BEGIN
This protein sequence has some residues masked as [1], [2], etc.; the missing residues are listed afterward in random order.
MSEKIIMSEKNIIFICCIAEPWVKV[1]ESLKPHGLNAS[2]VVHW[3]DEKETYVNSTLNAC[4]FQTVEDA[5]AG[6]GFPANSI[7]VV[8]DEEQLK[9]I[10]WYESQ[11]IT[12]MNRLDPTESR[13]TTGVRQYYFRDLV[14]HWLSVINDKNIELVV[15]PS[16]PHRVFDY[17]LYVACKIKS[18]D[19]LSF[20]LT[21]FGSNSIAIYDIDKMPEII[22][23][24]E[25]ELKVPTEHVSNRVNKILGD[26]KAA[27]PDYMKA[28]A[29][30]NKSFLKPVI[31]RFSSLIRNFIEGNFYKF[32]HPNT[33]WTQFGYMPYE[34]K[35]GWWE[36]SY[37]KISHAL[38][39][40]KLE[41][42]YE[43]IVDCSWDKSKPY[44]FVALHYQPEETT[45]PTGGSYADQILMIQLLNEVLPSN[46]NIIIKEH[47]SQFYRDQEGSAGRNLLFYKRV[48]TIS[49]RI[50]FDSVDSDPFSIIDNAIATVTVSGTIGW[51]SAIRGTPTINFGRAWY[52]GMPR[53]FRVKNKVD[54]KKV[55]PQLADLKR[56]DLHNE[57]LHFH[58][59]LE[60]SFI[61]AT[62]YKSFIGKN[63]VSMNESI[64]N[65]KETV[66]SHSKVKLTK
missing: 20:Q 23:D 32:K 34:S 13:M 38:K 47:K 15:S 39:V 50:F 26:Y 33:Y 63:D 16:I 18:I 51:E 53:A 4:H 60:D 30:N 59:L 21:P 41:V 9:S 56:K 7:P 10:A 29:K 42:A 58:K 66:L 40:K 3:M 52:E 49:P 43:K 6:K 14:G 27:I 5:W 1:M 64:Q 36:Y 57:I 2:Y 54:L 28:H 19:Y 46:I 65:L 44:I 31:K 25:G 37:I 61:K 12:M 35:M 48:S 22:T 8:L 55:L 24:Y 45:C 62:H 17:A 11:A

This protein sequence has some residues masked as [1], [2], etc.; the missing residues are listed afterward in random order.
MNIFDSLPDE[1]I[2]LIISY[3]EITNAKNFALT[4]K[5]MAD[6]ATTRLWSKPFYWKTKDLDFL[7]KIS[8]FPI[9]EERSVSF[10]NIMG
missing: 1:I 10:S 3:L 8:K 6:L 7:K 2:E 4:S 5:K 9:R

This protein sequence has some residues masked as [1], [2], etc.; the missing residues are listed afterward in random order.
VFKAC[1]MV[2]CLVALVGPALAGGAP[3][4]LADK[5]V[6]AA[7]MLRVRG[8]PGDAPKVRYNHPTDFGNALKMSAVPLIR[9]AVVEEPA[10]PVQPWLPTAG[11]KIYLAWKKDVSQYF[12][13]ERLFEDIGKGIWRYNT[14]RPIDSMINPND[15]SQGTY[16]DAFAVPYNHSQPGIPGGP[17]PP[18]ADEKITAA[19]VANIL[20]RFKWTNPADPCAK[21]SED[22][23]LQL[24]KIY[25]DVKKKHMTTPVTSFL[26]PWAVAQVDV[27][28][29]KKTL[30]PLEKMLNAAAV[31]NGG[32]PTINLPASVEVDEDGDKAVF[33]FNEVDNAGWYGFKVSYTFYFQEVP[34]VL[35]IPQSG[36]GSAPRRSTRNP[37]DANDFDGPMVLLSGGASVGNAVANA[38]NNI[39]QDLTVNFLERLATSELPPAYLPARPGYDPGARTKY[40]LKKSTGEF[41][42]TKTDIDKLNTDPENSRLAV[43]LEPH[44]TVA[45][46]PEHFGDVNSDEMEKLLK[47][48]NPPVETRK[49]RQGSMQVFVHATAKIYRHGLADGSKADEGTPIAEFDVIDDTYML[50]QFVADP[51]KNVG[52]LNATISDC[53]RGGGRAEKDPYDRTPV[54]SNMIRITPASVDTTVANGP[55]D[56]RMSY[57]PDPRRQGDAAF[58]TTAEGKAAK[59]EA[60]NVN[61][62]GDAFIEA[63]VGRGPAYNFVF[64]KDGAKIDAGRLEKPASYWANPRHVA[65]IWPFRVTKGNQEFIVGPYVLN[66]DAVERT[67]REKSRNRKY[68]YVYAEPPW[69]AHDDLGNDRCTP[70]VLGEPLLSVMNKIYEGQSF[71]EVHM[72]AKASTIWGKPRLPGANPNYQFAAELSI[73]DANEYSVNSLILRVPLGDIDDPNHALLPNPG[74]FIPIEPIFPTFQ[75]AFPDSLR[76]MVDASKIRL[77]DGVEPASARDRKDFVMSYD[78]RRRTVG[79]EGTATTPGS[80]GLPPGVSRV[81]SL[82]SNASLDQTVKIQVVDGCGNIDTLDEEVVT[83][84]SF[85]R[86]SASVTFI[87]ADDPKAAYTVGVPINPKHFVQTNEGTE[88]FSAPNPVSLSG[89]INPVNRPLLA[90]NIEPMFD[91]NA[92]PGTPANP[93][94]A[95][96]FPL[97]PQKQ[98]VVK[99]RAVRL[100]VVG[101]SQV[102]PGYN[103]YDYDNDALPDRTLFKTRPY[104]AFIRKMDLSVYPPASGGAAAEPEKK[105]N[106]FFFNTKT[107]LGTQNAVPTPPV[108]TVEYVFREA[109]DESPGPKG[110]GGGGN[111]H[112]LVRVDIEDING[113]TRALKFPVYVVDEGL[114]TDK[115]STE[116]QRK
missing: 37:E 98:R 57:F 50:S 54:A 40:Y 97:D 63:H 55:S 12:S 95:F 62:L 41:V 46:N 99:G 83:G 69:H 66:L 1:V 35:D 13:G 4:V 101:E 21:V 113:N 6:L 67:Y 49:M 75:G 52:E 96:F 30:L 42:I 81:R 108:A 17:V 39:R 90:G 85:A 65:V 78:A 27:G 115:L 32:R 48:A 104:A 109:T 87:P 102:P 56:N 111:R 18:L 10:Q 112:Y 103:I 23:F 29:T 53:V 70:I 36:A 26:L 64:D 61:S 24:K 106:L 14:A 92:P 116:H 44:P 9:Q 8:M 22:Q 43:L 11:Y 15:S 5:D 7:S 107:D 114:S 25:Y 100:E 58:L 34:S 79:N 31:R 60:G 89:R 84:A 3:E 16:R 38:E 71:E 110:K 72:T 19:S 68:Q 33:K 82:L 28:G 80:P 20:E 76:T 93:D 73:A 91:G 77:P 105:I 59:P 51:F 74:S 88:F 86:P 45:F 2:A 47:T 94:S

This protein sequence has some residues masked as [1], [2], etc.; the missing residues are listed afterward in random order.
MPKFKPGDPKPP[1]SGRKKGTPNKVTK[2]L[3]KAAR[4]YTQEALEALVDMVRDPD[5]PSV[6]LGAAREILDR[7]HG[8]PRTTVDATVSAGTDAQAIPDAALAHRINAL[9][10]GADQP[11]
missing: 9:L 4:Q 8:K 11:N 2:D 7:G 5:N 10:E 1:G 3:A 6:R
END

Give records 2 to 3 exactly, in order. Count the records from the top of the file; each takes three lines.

This protein sequence has some residues masked as [1], [2], etc.; the missing residues are listed afterward in random order.
MNIFDSLPDE[1]I[2]LIISY[3]EITNAKNFALT[4]K[5]MAD[6]ATTRLWSKPFYWKTKDLDFL[7]KIS[8]FPI[9]EERSVSF[10]NIMG
missing: 1:I 10:S 3:L 8:K 6:L 7:K 2:E 4:S 5:K 9:R

This protein sequence has some residues masked as [1], [2], etc.; the missing residues are listed afterward in random order.
VFKAC[1]MV[2]CLVALVGPALAGGAP[3][4]LADK[5]V[6]AA[7]MLRVRG[8]PGDAPKVRYNHPTDFGNALKMSAVPLIR[9]AVVEEPA[10]PVQPWLPTAG[11]KIYLAWKKDVSQYF[12][13]ERLFEDIGKGIWRYNT[14]RPIDSMINPND[15]SQGTY[16]DAFAVPYNHSQPGIPGGP[17]PP[18]ADEKITAA[19]VANIL[20]RFKWTNPADPCAK[21]SED[22][23]LQL[24]KIY[25]DVKKKHMTTPVTSFL[26]PWAVAQVDV[27][28][29]KKTL[30]PLEKMLNAAAV[31]NGG[32]PTINLPASVEVDEDGDKAVF[33]FNEVDNAGWYGFKVSYTFYFQEVP[34]VL[35]IPQSG[36]GSAPRRSTRNP[37]DANDFDGPMVLLSGGASVGNAVANA[38]NNI[39]QDLTVNFLERLATSELPPAYLPARPGYDPGARTKY[40]LKKSTGEF[41][42]TKTDIDKLNTDPENSRLAV[43]LEPH[44]TVA[45][46]PEHFGDVNSDEMEKLLK[47][48]NPPVETRK[49]RQGSMQVFVHATAKIYRHGLADGSKADEGTPIAEFDVIDDTYML[50]QFVADP[51]KNVG[52]LNATISDC[53]RGGGRAEKDPYDRTPV[54]SNMIRITPASVDTTVANGP[55]D[56]RMSY[57]PDPRRQGDAAF[58]TTAEGKAAK[59]EA[60]NVN[61][62]GDAFIEA[63]VGRGPAYNFVF[64]KDGAKIDAGRLEKPASYWANPRHVA[65]IWPFRVTKGNQEFIVGPYVLN[66]DAVERT[67]REKSRNRKY[68]YVYAEPPW[69]AHDDLGNDRCTP[70]VLGEPLLSVMNKIYEGQSF[71]EVHM[72]AKASTIWGKPRLPGANPNYQFAAELSI[73]DANEYSVNSLILRVPLGDIDDPNHALLPNPG[74]FIPIEPIFPTFQ[75]AFPDSLR[76]MVDASKIRL[77]DGVEPASARDRKDFVMSYD[78]RRRTVG[79]EGTATTPGS[80]GLPPGVSRV[81]SL[82]SNASLDQTVKIQVVDGCGNIDTLDEEVVT[83][84]SF[85]R[86]SASVTFI[87]ADDPKAAYTVGVPINPKHFVQTNEGTE[88]FSAPNPVSLSG[89]INPVNRPLLA[90]NIEPMFD[91]NA[92]PGTPANP[93][94]A[95][96]FPL[97]PQKQ[98]VVK[99]RAVRL[100]VVG[101]SQV[102]PGYN[103]YDYDNDALPDRTLFKTRPY[104]AFIRKMDLSVYPPASGGAAAEPEKK[105]N[106]FFFNTKT[107]LGTQNAVPTPPV[108]TVEYVFREA[109]DESPGPKG[110]GGGGN[111]H[112]LVRVDIEDING[113]TRALKFPVYVVDEGL[114]TDK[115]STE[116]QRK
missing: 37:E 98:R 57:F 50:S 54:A 40:Y 97:D 63:H 55:S 12:S 95:F 62:L 41:V 46:N 99:G 83:G 69:H 66:L 1:V 35:D 13:G 4:V 101:E 21:V 113:N 6:L 67:Y 49:M 75:G 52:E 96:F 30:L 42:I 81:R 108:A 17:V 39:R 90:G 85:A 65:V 78:A 27:G 115:L 32:R 48:A 104:A 109:T 87:P 102:P 56:N 111:R 18:L 10:Q 112:Y 103:I 23:F 29:T 53:V 70:I 36:A 26:L 64:D 61:S 24:K 106:L 14:A 92:P 116:H 44:P 9:Q 8:M 22:Q 43:L 11:Y 15:S 5:D 7:S 107:D 114:S 25:Y 100:E 58:L 34:S 79:N 31:R 60:G 89:R 84:A 3:E 16:R 38:E 71:E 110:K 72:T 19:S 68:Q 33:K 82:L 28:G 80:P 20:E 76:T 93:D 73:A 91:G 77:P 105:I 59:P 51:F 74:S 88:F 86:P 45:F 2:A 47:T 94:S